Let me start by saying that catcalling is offensive and lewd, which can be potentially threatening too. Most women don’t like to be catcalled and objectified by strangers when they’re just going about their business. When a catcaller or an eve teaser doesn’t get a positive response, the situation can quickly escalate to become harassment, even a violent one.
But according to a new study published in Archives of Sexual Behavior, women do like to be objectified and catcalled, if it’s their partner doing it. The research, conducted by scientists from Florida State University and The Kellogg School of Management at Northwestern University, looked at how women in new heterosexual marriages liked having their partner sexualizing them. They found that women who thought that their partner was more committed to the relationship, were more satisfied when their partner sexualized them. Conversely, women who perceived that their partners weren’t that committed to the relationship, were less than pleased when sexualized by their partners.
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As everything boils down to in science, this behavior of women apparently makes sense from an evolutionary perspective, say researchers. This is what they posit: women crave long-term commitments in sexual relationships because they’d like the father to stick around to help raise the kids. And in turn, being sexualized by these fathers is a boost to women’s self-esteem, making them feel like they’re nabbed themselves the ideal mate who would make many babies and help bring them up. On the contrary, being sexualized by your less-than-committed partner, is not so appealing since there’s no telling when they’d skedaddle, saddling her with a bun in the oven.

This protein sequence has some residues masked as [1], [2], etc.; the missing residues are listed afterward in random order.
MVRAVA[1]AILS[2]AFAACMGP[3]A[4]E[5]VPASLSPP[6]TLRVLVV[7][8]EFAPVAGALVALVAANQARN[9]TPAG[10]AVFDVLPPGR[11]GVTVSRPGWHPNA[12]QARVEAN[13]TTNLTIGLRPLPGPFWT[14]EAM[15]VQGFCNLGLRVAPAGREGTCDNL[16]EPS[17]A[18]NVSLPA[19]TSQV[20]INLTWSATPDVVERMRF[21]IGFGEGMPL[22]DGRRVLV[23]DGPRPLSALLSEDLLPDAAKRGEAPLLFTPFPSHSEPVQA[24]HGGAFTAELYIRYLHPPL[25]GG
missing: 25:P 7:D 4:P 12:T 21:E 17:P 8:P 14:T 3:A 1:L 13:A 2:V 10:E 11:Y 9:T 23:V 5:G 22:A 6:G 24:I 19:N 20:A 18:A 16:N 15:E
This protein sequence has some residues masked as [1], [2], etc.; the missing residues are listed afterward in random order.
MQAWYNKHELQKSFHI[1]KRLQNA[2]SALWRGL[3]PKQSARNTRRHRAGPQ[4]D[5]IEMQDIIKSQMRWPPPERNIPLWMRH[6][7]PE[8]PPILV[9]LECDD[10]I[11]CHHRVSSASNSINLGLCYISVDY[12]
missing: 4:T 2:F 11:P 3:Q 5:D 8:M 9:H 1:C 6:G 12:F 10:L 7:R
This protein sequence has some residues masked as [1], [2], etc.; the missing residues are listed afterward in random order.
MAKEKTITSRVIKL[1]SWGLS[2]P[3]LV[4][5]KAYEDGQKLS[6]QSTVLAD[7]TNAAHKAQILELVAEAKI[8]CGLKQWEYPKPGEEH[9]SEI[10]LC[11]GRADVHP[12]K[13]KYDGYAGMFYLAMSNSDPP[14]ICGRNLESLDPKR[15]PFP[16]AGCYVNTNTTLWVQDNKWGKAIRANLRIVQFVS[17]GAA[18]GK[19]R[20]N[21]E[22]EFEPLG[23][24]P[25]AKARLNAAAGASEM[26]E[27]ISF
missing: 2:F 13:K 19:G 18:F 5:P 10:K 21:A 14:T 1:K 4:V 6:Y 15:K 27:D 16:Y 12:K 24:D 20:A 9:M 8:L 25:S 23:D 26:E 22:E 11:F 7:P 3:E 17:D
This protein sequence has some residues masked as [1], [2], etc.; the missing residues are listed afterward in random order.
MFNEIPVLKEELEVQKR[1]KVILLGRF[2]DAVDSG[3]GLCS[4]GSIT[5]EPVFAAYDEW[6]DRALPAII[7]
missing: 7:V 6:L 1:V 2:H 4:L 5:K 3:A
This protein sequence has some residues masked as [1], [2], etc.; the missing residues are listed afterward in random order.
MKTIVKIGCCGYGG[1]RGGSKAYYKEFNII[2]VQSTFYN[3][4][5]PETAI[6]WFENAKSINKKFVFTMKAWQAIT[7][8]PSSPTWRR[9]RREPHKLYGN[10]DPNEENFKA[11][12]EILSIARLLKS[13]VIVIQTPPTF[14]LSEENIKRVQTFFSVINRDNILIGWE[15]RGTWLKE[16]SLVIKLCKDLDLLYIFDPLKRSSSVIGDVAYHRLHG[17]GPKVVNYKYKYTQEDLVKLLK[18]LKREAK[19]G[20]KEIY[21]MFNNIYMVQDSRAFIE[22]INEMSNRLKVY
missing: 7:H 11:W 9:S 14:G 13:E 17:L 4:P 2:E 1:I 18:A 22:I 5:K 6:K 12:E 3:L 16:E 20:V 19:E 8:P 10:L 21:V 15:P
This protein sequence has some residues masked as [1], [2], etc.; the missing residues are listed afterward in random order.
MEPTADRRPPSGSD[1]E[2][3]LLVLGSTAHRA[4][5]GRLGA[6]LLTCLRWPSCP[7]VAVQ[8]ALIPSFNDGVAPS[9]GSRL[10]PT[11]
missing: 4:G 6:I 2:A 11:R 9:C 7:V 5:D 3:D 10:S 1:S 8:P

The study has faced criticism for its not-so-apt-for-the-present theory that is best left in the past. Granted that that is what women looked for in generations and cultures past, but that’s not the case today.
Many women and men don’t want children, and they don’t have them. Many women, like men, are interested in casual sex and non-committed relationships. Also, not all romantic relationships are sexual, and not all committed sexual relationships are monogamous. The study has completely overlooked to take these aspects into consideration. Plus, same-sex marriages weren’t included in the study either.
Another aspect that the study seems to have overlooked is that being objectified by a stranger on a street corner is rude while your sexuality being valued by your partner is appealing. There’s a world of difference between the two. Plus, while the former is inappropriate, the latter will most likely be expressed in a way that appeals to you.
If you look at the results of the study, it seems pointless. For one, it’s totally out of context from what women expect from a relationship these days. Plus, what you allow or enjoy doing with your partner is very different from what you’ll accept from a stranger on a street corner.